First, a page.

We all know what happened last time Jurassic Park scientists tinkered with amber, right?
Nonetheless, a new partnership between Museums Victoria and Monash University will launch landmark research into newly-discovered plants, insects and spiders that date back to when dinosaurs walked the planet.
Fifty-four million years in the making, the project uses the first significant find of amber ever in Australia to examine the arthropods that were alive when Australia was still part of Gondwanaland.
Plants, animals and microorganisms were caught in amber, which is solidified sticky tree resin, and became fossilised in a form which allowed them to be perfectly preserved as when they died, despite being millions of years old. Some even retain traces of colour.
The project opens up a new window of research opportunities for Australia in amber palaeontology, which has previously been concentrated in the Northern Hemisphere, especially Eastern Europe and many other countries.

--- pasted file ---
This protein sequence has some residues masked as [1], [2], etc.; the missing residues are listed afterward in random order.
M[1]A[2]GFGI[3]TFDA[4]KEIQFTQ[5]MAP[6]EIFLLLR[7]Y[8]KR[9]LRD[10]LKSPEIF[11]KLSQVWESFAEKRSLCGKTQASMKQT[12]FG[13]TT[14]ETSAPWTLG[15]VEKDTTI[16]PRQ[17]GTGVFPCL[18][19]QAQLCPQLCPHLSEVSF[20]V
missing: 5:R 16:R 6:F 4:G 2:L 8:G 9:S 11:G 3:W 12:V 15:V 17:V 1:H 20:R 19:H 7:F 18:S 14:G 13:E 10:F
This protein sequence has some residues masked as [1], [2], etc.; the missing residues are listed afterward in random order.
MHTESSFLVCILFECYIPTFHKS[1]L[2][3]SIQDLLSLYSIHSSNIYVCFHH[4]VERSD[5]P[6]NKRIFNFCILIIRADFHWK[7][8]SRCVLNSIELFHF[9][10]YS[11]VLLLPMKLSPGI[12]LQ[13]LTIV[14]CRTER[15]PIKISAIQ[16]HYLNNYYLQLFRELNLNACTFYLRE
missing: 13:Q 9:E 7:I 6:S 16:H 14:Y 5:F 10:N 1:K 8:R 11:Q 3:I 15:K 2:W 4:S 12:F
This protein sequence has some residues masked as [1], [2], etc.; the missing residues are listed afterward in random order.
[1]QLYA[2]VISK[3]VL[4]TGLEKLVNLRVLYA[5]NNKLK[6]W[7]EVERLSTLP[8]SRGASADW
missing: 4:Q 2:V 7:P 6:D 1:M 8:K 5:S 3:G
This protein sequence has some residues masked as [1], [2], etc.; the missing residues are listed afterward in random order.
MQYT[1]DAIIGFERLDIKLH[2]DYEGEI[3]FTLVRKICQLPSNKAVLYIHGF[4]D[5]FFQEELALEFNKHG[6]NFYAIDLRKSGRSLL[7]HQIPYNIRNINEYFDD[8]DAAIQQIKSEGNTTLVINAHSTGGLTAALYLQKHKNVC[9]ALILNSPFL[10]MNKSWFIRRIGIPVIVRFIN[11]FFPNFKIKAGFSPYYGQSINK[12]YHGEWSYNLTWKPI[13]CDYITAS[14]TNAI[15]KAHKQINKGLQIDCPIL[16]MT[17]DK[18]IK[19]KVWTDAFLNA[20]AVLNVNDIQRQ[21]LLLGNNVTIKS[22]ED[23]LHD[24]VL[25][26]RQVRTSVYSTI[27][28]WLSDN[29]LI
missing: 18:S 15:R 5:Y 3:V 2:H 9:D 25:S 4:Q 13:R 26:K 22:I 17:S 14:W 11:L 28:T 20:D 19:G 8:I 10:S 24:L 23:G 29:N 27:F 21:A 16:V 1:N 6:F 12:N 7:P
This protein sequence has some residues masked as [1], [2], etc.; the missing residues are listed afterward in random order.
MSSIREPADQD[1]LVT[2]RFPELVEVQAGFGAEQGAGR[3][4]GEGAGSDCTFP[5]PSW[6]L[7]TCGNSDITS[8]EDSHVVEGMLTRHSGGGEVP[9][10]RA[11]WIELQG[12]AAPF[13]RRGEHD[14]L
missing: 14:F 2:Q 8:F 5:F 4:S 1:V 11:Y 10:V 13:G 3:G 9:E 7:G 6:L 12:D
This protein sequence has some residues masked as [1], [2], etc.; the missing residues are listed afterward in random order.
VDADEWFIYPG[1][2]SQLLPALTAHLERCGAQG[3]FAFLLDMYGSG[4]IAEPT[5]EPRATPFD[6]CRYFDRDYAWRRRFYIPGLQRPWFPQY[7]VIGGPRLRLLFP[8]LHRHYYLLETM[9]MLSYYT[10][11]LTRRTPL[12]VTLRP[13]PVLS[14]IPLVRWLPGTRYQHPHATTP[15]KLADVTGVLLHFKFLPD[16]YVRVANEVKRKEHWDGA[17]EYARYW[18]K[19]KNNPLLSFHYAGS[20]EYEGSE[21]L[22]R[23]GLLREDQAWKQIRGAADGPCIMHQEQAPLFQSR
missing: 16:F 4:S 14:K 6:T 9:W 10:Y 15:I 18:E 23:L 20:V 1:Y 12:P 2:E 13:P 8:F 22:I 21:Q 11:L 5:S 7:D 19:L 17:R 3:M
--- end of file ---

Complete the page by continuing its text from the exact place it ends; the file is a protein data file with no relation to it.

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Museums Victoria entomologist Dr Ken Walker has called the find “absolutely astonishing”.
“You look down a microscope and you can see everything. So much better than looking at a fossil, although these are technically fossilised,” he said in a statement.
Dr Walker and Dr Rolf Schmidt from MV will work with Monash University Associate Professor Jeffrey Stilwell and his team, using large pieces of amber found by Professor Stilwell in Victoria and Tasmania.
The amber project is one of four new co-operative research projects between Museums Victoria and Monash University, through the Robert Blackwood Partnership.
The Partnership provides seed funding for projects that are likely to be developed into an Australian Research Council Linkage Project or will attract follow-on funding from another source and will be sustainable beyond the life of the project.